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What are the Moons of Neptune?

Michael Anissimov
Updated May 21, 2024
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Neptune, the eighth and last planet from the Sun since the demotion of Pluto in 2006, has 13 known moons. This is about half that of its sister planet Uranus, and a quarter that of Jupiter or Saturn. For its large mass, about 17 times that of Earth, Neptune has relatively few moons. In rough order of decreasing size, the moons are Triton, Proteus, Nereid, Larissa, Galatea, Despina, Thalassa, Naiad, Halimede, Neso, Sao, Laomedeia, and Psamathe.

Triton was the first to be discovered, by William Lassell, who also discovered a moon of Saturn and two of Uranus, in 1854, only seventeen days after the discovery of Neptune itself. Only more than a hundred years later, in 1949, was another moon, Nereid, discovered. Nereid and Triton are named after lesser sea deities, a naming tradition that has persisted with the other moons. This naming scheme is inspired by the fact that Neptune, the Roman god of the sea. Up until 1989, only Triton and Nereid were known, but six were discovered that very year by the Voyager 2 space probe, with the remaining five discovered with ground-based telescopes in either 2002 or 2003.

Neptune only has one moon large enough to be spherical: Triton. At 2700 km (1677 mi) in diameter, Triton is the seventh largest moon in the Solar System, with a size 78% that of Luna. It has characteristics similar to Pluto, with 25% water ice, and the rest rocky material. The largest moon in the Solar System with a retrograde ("backward") orbit, Triton is thought to be a captured Kuiper belt object. The Kuiper belt is the second largest asteroid belt in the Solar System, located beyond the orbit of Neptune. With an average surface temperature of 34 K, Triton is also known as the coldest surface in the Solar System. Unlike many moons in the Solar System, Triton has very few craters and is geologically active, with a smooth, milky surface.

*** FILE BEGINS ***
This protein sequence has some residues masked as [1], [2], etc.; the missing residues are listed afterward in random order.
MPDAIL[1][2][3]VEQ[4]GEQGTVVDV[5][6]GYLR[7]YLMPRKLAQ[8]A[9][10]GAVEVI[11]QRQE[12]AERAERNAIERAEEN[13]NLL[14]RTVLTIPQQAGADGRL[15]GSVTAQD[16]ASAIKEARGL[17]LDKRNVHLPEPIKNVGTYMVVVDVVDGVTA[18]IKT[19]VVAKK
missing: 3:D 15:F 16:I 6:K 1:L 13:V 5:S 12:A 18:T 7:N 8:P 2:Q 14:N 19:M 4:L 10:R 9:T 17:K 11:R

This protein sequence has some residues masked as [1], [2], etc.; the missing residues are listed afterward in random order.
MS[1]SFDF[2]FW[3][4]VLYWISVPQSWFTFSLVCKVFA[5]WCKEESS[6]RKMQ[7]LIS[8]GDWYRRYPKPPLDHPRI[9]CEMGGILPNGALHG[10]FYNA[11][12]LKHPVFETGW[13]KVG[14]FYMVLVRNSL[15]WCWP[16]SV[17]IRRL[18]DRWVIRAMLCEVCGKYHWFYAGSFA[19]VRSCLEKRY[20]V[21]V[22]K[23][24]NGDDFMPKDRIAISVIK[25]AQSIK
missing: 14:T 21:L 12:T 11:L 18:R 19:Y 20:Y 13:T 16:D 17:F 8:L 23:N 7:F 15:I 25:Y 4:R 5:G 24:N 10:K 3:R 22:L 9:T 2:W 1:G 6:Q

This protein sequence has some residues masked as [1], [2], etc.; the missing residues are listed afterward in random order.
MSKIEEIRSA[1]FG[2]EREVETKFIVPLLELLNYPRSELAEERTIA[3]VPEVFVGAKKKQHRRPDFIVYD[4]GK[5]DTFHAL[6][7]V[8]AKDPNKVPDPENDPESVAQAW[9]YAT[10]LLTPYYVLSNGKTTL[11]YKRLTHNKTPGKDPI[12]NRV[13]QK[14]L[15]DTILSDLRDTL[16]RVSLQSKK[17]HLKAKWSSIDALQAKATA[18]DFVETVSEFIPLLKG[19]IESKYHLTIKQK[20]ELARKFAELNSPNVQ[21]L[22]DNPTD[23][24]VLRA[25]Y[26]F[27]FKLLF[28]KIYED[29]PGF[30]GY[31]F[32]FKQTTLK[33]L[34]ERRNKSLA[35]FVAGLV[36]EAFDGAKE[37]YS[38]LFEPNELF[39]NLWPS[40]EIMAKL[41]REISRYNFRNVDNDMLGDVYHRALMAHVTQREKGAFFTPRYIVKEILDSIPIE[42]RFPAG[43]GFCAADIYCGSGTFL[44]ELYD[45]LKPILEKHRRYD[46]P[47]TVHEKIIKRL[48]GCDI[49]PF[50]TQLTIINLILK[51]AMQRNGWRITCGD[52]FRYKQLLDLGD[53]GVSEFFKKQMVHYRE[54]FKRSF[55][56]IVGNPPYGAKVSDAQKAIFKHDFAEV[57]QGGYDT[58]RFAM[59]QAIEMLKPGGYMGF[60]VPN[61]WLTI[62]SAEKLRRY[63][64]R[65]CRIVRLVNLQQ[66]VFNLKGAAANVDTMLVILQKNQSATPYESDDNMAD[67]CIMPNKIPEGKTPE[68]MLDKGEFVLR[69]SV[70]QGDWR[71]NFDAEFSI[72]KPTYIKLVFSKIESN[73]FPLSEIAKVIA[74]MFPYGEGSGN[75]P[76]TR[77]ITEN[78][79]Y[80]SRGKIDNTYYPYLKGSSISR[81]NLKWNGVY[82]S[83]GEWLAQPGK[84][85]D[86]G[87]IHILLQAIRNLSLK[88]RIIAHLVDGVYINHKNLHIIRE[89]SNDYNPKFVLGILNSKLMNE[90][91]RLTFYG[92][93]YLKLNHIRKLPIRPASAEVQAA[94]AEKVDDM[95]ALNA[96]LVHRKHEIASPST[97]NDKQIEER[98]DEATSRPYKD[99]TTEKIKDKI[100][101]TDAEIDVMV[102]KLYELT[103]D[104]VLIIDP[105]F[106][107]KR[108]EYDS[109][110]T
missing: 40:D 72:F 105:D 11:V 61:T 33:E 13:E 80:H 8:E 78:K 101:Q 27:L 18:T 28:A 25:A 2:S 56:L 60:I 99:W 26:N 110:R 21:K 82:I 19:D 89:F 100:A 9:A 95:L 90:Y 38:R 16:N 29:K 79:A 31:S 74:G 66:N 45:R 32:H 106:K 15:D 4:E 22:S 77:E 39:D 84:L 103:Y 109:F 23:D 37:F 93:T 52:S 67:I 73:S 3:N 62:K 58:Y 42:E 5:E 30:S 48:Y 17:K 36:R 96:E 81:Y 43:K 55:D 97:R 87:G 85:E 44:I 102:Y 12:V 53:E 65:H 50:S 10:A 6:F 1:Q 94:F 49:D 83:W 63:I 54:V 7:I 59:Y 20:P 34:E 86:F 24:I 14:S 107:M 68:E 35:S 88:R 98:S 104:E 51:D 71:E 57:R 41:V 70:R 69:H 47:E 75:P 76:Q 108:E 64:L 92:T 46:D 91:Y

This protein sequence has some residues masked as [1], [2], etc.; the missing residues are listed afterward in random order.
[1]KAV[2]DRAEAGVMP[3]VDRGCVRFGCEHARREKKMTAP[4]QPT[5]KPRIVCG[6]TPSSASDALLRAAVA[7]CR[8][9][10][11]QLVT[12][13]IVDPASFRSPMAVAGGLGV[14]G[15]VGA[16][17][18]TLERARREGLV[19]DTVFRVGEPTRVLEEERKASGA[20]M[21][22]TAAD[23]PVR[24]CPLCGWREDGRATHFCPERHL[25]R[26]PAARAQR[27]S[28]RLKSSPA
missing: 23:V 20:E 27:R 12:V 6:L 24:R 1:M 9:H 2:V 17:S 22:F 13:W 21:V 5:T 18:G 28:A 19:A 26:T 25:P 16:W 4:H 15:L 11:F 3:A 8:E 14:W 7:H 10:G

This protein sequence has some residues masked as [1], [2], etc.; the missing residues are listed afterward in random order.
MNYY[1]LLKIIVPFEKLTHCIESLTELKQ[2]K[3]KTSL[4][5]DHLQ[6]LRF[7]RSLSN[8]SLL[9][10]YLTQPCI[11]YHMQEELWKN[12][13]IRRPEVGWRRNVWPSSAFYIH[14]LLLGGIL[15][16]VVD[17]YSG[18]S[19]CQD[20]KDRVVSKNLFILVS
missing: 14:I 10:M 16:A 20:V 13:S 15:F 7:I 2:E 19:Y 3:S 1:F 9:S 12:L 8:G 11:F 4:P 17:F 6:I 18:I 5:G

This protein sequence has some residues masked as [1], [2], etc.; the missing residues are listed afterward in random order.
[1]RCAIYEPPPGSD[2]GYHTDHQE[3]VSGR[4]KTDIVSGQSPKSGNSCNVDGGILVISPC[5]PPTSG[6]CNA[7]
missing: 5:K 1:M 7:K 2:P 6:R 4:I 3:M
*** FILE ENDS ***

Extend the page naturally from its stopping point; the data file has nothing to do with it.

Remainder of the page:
Proteus, the second-largest moon of Neptune with a diameter of 440 km, is shaped like a cube with rounded edges. Scientists think it is about as massive as any body can be before being pulled into a sphere by its own gravity. Mimas, a moon of Saturn, is even less massive but still spherical. Proteus is also known to be one of the darkest surfaces in the Solar System, reflecting only 6% of incoming light.

All The Science is dedicated to providing accurate and trustworthy information. We carefully select reputable sources and employ a rigorous fact-checking process to maintain the highest standards. To learn more about our commitment to accuracy, read our editorial process.
Michael Anissimov
By Michael Anissimov
Michael Anissimov is a dedicated All The Science contributor and brings his expertise in paleontology, physics, biology, astronomy, chemistry, and futurism to his articles. An avid blogger, Michael is deeply passionate about stem cell research, regenerative medicine, and life extension therapies. His professional experience includes work with the Methuselah Foundation, Singularity Institute for Artificial Intelligence, and Lifeboat Foundation, further showcasing his commitment to scientific advancement.
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Michael Anissimov
Michael Anissimov
Michael Anissimov is a dedicated All The Science contributor and brings his expertise in paleontology, physics, biology...
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